Sunday, February 26, 2017

Spiritual Spurs - Sacrament talk - 24 April 2016

Spiritual Spurs
24 April 2016

The Spur

In the summer of 2002, I shattered my ankle playing softball.  I was taken to the hospital, where they operated to put the ankle back together, and get me back on the road to recovery.  I spent a month in a wheelchair, a while on crutches, and eventually got moving again.  In October a year and a half ago, I dropped something on that same foot, and it started to hurt, and didn’t really get better.  A couple of months later, I went in to get my foot looked at.  XRays were inconclusive, and I ended up getting a cortisone shot in my ankle.  This helped things for a little while, but the pain came back. 

I tried ignoring it for a while.  Whenever I thought I could, I would try to not limp.  Usually this meant having to sit down at night and put my foot up for hours.  I came to church on Sundays and did my very best to hide it.  It wasn’t the easiest thing to hide all the time, but I still tried.  The ankle hurt all the time.  I finally went back to the doctor.  We scheduled a surgery for the middle of August.  Last summer, I had an increasingly hard time getting around.  I met with the surgeon one more time, and we decided to delay the surgery until mid-December or early January.  I got another shot in my ankle, but that didn’t really help things the second time.

I simply couldn’t walk without pain.  I could choose to hide it, to a point, but the pain was still there.  If I tried walking more than short distances at a time, I couldn’t even hide it, and limped.  I did less and less, deferring where I could in order to avoid walking.

Finally, it came time to have the surgery.  The surgeon presented three outcomes, either he would find something in the ankle that he could fix, he would find something in there that he couldn’t fix, or he wouldn’t find anything.  We were hoping for the first option.  I had gotten a blessing from my Dad in August while back East, and just before I went over to the surgical center, I got another blessing.  I was calm going into the surgery, not really worried at all.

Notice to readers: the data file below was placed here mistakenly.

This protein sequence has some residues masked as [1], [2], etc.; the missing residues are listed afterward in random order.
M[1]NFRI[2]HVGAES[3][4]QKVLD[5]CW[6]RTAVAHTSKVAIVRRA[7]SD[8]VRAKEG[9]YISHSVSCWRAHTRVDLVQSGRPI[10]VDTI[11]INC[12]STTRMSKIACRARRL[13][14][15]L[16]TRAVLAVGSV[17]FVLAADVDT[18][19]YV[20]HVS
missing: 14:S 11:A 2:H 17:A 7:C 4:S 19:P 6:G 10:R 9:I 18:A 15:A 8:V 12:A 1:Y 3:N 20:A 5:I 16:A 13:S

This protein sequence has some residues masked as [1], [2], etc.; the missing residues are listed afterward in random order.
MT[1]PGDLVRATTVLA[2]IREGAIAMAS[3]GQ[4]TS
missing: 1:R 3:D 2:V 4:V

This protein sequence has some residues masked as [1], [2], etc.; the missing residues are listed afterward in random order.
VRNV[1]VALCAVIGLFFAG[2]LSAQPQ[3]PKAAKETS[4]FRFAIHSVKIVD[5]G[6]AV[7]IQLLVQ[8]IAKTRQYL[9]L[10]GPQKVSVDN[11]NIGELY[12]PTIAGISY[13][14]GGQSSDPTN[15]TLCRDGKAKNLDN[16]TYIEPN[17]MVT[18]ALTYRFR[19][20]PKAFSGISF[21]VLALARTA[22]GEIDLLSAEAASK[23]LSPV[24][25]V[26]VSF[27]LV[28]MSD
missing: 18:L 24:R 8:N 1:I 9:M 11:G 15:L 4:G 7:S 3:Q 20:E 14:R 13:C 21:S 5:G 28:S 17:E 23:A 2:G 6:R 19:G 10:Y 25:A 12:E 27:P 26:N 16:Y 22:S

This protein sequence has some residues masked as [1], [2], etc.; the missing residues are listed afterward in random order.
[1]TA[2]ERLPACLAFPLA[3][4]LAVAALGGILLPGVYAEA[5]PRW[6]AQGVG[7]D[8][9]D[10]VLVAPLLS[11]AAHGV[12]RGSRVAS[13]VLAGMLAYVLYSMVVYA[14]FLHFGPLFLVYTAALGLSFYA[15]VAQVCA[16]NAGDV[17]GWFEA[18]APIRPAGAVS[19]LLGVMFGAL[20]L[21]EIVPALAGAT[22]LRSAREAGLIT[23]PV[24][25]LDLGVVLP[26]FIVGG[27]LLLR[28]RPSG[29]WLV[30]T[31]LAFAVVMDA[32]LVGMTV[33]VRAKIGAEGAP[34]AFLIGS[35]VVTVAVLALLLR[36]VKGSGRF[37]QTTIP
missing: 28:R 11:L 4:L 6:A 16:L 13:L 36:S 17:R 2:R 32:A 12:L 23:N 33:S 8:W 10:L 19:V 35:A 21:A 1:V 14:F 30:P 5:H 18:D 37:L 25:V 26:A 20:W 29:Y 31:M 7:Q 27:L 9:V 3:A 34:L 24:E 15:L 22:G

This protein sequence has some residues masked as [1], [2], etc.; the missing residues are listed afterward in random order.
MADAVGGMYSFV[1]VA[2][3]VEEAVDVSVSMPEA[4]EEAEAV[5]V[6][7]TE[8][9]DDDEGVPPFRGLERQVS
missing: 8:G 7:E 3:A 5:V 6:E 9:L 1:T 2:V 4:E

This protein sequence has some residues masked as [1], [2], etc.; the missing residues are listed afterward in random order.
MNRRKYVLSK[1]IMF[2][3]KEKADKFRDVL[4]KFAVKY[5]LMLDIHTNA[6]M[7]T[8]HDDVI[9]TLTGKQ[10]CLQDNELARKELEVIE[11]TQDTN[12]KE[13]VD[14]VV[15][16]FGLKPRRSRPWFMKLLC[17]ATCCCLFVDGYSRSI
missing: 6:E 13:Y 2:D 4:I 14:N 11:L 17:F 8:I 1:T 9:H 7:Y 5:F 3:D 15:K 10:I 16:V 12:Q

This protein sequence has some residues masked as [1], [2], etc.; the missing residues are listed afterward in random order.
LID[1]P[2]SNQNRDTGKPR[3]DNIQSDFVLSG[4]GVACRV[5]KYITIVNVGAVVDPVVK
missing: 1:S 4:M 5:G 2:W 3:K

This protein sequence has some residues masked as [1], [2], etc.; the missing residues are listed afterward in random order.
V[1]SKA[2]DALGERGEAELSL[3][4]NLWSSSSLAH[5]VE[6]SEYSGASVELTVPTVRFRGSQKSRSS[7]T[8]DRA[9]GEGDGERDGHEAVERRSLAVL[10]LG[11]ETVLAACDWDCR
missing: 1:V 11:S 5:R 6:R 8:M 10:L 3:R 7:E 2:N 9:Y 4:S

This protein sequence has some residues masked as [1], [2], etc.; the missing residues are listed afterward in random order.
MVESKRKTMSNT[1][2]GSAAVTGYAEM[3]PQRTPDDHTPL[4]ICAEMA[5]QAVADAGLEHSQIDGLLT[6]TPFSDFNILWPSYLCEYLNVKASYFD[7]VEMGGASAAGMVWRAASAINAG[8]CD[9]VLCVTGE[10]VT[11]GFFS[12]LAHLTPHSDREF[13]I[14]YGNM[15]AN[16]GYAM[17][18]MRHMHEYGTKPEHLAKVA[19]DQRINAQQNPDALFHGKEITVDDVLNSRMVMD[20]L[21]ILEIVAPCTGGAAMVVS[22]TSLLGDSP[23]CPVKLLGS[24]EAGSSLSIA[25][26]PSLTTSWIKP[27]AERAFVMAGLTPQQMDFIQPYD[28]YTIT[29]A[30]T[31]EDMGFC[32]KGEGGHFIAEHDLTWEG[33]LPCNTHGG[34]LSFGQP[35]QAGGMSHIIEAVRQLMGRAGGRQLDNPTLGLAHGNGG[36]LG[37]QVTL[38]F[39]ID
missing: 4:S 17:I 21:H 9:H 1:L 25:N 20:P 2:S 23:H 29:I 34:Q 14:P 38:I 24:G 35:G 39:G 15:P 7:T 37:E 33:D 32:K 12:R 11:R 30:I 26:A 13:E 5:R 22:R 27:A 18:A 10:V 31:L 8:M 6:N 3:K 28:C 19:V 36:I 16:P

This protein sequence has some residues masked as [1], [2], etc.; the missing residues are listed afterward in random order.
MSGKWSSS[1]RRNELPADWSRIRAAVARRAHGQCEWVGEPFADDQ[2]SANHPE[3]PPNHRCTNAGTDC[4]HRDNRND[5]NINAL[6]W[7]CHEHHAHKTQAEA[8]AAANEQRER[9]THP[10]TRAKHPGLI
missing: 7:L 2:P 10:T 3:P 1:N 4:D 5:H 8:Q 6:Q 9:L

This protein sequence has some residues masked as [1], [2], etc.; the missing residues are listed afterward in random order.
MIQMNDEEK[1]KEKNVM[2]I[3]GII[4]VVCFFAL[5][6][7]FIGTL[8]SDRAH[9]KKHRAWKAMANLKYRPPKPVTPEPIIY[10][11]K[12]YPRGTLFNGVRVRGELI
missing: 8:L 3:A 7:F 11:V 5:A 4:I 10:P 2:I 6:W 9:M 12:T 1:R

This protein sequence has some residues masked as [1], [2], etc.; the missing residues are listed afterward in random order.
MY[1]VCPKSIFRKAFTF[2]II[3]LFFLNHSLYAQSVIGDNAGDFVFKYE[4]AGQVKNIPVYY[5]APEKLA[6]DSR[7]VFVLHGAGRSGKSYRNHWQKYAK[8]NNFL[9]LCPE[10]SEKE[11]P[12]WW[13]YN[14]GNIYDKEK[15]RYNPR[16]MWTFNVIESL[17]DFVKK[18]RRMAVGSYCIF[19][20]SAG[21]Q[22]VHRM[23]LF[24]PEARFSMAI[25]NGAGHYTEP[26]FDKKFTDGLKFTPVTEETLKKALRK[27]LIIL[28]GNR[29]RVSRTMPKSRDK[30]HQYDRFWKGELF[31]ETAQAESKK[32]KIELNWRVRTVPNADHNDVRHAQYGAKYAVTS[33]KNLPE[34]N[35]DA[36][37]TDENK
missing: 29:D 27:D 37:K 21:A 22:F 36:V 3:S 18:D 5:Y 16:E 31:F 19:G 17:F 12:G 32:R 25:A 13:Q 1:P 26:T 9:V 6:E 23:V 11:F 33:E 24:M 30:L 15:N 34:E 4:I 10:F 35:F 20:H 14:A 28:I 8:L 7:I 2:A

After the surgery, the surgeon came in, and let us know that I had a bone spur in my ankle that he ended up removing, along with bad cartilage and some scar tissue.  He was very positive about a full recovery. 

I went reading up on bone spurs afterwards.  They are small little growths of bone, that in the wrong place, like a joint, and at the wrong size, can cause a lot of issues.  You can have a small spur in a joint that maybe doesn’t bother you at all, or enough to do anything about.  Others, like mine, eventually get noticed, and are always with you, bothering you.

Spiritual Spurs

While teaching in the Americas after His resurrection, the Savior taught: “What manner of men ought ye be?  Verily I say unto you, even as I am.” 

Brothers and sisters, do we have spurs in our lives, causing us problems?  Maybe spiritual spurs? Are we carrying around scar tissue from previous mistakes, holding ourselves accountable to things that we may have repented of, but just can’t forgive ourselves for? It may not take very long at all to identify a few areas in our lives that are those thorns in our sides.  We may be good at hiding them from others, but most are perfectly clear to us. 

Don’t let these things discourage you.  Yes, absolutely we need to work on them.  Yes, absolutely we need to get past our sins, our bad habits, the natural man. 

In Ether 12:27, the prophet Moroni writes the words of the Lord: “And if men come unto me, I will show them their weaknesses.  I give unto men weaknesses that they may be humble; and my grace is sufficient for all men that humble themselves before me; for if they humble themselves before me, and have faith in me, then will I make weak things become strong unto them.” And then, two verses later, Moroni's response, which is sometimes looked over: “And I, Moroni, having heard these words, was comforted, and said: O Lord, they righteous will be done, for I know that thou workest unto the children of men according to their faith.”

It may be sin that we just can’t give up.  It may be that we struggle with certain Gospel topics, we struggle with doubt.  It may be like we heard last week.  It’s not that we are doing bad things, it’s that we aren’t really engaged doing good things.  Maybe our scripture study or prayers can be deeper, richer, and more meaningful.  Maybe we can engage in our callings or home and visiting teaching assignments more fully.  Maybe we struggle to attend the temple regularly. 

The point is that in most cases, we can see these things in our lives.  Yes, there are a few circumstances where we may have a blind spot, and need help from those that love us to see.  Family, a spouse, your Bishop; these are all people that love you and can help you know what you need to work on, when you are just stymied about what is holding you back from progressing.
Those things we know, we can work on.  We can be better.  Pick one, and set a goal, if only to yourself, to start working on it.  Then take it to the Lord and ask His help.  It will take work, but in the end, that work is worth it.  We come closer to our Father in Heaven, we have the Spirit more abundantly in our lives, we become more like our Savior, step by step.

Seeing progress